Downing Street officials considered calling the police over the leaking of a letter revealing that the Prime Minister was plotting his campaign to keep Britain in the European Union (EU) even as he was reassuring Parliamentarians that he had not ruled out a recommendation to leave.
The letter, written by businessman Rupert Soames, has caused uproar within Conservative ranks as it proves Mr Cameron was already in discussions with business leaders over tactics for the referendum Remain campaign before negotiations on Britain’s membership with the EU had been concluded.
Senior civil servants have launched an inquiry into the leaking of the letter, with one disclosing to The Times that they had discussed whether to involve the police in the matter.
“The discussion was between two of the most senior civil servants at the top of government. They were considering calling the police, though they were hoping that it wouldn’t come to that and that the Queen’s Speech would distract from it,” the source said.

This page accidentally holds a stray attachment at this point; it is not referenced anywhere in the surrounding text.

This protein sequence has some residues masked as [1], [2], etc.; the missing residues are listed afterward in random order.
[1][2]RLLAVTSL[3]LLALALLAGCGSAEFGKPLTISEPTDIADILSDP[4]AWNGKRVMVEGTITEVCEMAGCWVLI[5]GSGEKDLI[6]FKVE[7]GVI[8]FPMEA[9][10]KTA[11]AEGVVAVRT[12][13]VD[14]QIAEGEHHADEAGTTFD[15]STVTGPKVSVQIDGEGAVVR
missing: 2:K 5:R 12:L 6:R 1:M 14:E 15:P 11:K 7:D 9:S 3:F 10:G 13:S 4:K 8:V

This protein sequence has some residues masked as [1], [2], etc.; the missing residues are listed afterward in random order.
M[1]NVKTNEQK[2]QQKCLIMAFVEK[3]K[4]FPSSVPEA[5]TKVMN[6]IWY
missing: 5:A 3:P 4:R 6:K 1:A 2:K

Downing Street figures are said to have told business leaders that they are “absolutely furious” about the leak, insisting that they are “going to find out what has happened”.
The leak was acutely embarrassing for Mr Cameron. During the renegotiation period, he had assured Parliamentarians that if adequate reforms were not given by European leaders, he had not ruled out recommending a Leave vote to the British public.
“Let me say again, if we can’t secure these changes, I rule nothing out,” Mr Cameron told the Commons.
But at the same time, he was meeting with Mr Soames, a director of Serco (a security company which has received millions of pounds’ worth of government contracts with European instititions), to discuss the campaign to keep Britain within the EU.
Mr Soames wrote to Mr Cameron to thank him for a “very useful meeting.” The letter, seen by the Daily Mail, includes details of a plan to persuade business leaders to include warnings over Brexit in their annual reports, due to be published before the June referendum.
In the aftermath of the leak, Conservative MP Jacob Rees-Mogg called the plotting “outrageous,” and, if true, called on the Prime Minister to resign.
“It is a real scandal,” he said, “because assuming it is true then Parliament was misled, and if Parliament is misled, historically that is a matter of resignations.
“I think to be organising the Remain campaign when saying that you rule nothing out, not just to MPs but to the British people, is shocking…
“It is a scandal of the highest order.”